Chrysler's TC by Maserati

Plymouth's new 1989 Acclaim compact implied an upscale Chrysler version. Sure enough, it arrived in January 1990 to take over for the departed LeBaron hatchback. A blocky "trunked" four-door with smoothed-off edges, it was essentially a gussied-up Acclaim that could pass as a pint-size New Yorker with optional bright trim, vinyl-roof toppings, and a standard 141-bhp V-6.

The K-car's 2.2-liter four had grown to 2.5 liters and 100 bhp, and it was now standard for all '89 two-door LeBarons. The only option was a 150-bhp turbo version for LeBaron coupes and convertibles. Those J-body cars received a modernized dash for 1990. Designed by Trevor Creed, lately of Citroën, it was flashy, but less than ideal for ergonomics.

Also new for the Js was a 2.2-liter "Turbo IV" option with Chrysler's new Variable Nozzle Technology. Power was unchanged from the previous "Turbo II" (174 bhp), but VNT reduced throttle lag by optimizing exhaust-gas flow to the turbocharger with a set of radial vanes that could be angled by computer control according to throttle position and engine speed.

Symbolic of Chrysler's 1980s fortunes was its first-ever production two-seater. Awkwardly named Chrysler's TC by Maserati, it was first shown in mid-1986 (as the "Q-coupe") but was delayed by numerous problems to a late-1988 debut as an '89 model. Maserati, of course, is the well-known Italian sports-car maker in which Chrysler had lately acquired a minority interest, but its main role in this joint venture was simply to build Chrysler's design.

Almost too predictably, the TC was yet another K-clone: a shortened 93.3-inch-wheelbase version of that ubiquitous platform topped by a wedgy convertible body looking much like the open LeBaron J (though the TC was actually created first). Powerteams involved a special 200-bhp turbocharged 2.2 with intercooler, port injection, and a new Maserati-design 16-valve twincam cylinder head, available only with five-speed manual; and a single-cam 160-bhp "Turbo II" engine for buyers preferring three-speed automatic.

The customer's only other choice was paint color, since the TC was conceived as a fully equipped "one-price" model. Included were the expected leather upholstery and full power assists, but also all-disc antilock brakes, manual soft top with heated-glass rear window, and a removable hardtop (made of sheet-molding compound). The last had a nostalgic styling touch: rear-quarter portholes, recalling the '56 Thunderbird and the earliest days of Iacocca's career at Ford.

Despite all this, the TC bombed. Its similarity to the much cheaper LeBaron convertible was too obvious; and handling, refinement, and performance were undistinguished for a car of its price. Adding injury to insult, the announced $30,000 base sticker was hiked $3000 within three months. Thus did trade weekly Automotive News name the TC its 1988 "Flop of the Year," the same "honor" it accorded Cadillac's Allanté the previous year.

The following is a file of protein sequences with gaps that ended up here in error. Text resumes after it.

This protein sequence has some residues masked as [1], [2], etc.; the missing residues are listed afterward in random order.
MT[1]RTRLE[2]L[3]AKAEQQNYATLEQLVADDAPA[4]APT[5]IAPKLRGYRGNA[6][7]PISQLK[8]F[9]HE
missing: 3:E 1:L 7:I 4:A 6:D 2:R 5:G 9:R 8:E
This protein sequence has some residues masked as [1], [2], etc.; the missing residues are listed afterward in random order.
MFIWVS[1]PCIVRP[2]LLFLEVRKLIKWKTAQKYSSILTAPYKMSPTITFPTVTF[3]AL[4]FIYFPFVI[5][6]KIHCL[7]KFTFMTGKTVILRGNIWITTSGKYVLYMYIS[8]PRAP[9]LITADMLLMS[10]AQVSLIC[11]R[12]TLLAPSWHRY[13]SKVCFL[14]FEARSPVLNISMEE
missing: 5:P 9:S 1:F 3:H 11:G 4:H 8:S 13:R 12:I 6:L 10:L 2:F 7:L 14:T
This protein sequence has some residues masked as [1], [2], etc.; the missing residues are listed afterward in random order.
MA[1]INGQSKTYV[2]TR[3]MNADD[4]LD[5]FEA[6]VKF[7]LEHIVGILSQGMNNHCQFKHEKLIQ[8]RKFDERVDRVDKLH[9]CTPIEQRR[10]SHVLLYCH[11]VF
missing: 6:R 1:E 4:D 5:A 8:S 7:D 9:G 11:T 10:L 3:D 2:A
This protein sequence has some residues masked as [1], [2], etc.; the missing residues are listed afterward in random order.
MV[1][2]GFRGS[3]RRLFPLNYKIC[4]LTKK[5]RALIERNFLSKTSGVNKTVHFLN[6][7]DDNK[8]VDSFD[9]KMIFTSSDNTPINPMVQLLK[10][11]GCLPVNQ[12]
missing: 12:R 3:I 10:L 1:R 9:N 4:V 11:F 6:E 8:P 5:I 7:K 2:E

The 1990 edition was unchanged except for adding a wood-rimmed steering wheel with airbag and a 3.0-liter Mitsubishi V-6 to replace the Turbo II engine with automatic. Production soon ended at some 7300 total units. A few 1990s were retailed into '91, again at fire-sale prices.

Meanwhile, the old rear-drive M-body Fifth Avenue was finally retired for a new Y-body 1990 model, essentially the latest front-drive New Yorker stretched to a 109.3-inch wheelbase. Styling displayed the usual "formal" cues, though hidden headlamps were a nice change and there were gadgets galore. Under the hood sat a new Chrysler V-6: a 3.3-liter overhead-valve design with port injection and 147 bhp.

But the real surprise was yet another reborn Imperial, this one a more-deluxe Fifth Avenue measuring four inches longer (203 overall). An upright grille announced it, and the familiar Imperial eagle badges appeared on the tail and roof. But prices were stiff for what amounted to luxury K-cars: $21,395 for Fifth Avenue, $25-grand for Imperial.

Worse, both were narrower and less roomy than Cadillac's recently enlarged DeVille. And Chrysler charged extra for antilock brakes that Lincoln included on its Continental sedan. With all this, the Y-body twins were not huge sellers. The Fifth Avenue claimed a respectable 44,400 model-year sales, but Imperial managed fewer than 15,000.

There was a new Town & Country for 1990, the first in two years. To no one's surprise, it was a minivan. Chrysler had pioneered this concept with its '84 Dodge Caravan/Plymouth Voyager, and had kept sales roaring with useful yearly updates, especially the '87 introduction of extended "Grand" models on a spacious 119.1-inch wheelbase. With every minivan an easy sale -- and often loaded with profitable extras -- a luxury version was a logical addition to the Chrysler lineup.

The minivan T&C bowed as a single long-chassis model with numerous comfort and convenience features including leather interior. Base price was a bit startling at $25,000, but the only extras were whitewall tires and a front license-plate bracket. A vertical-bar grille and pseudo-wood bodysides distinguished T&C from less-costly Dodge/Plymouth minivans. The sole powertrain was a 150-bhp 3.3 pushrod V-6 and four-speed automatic, the latter a new option for Caravan/Voyager. Though model-year sales were modest at under 3500 units, Chrysler hoped for better T&C results in the future.

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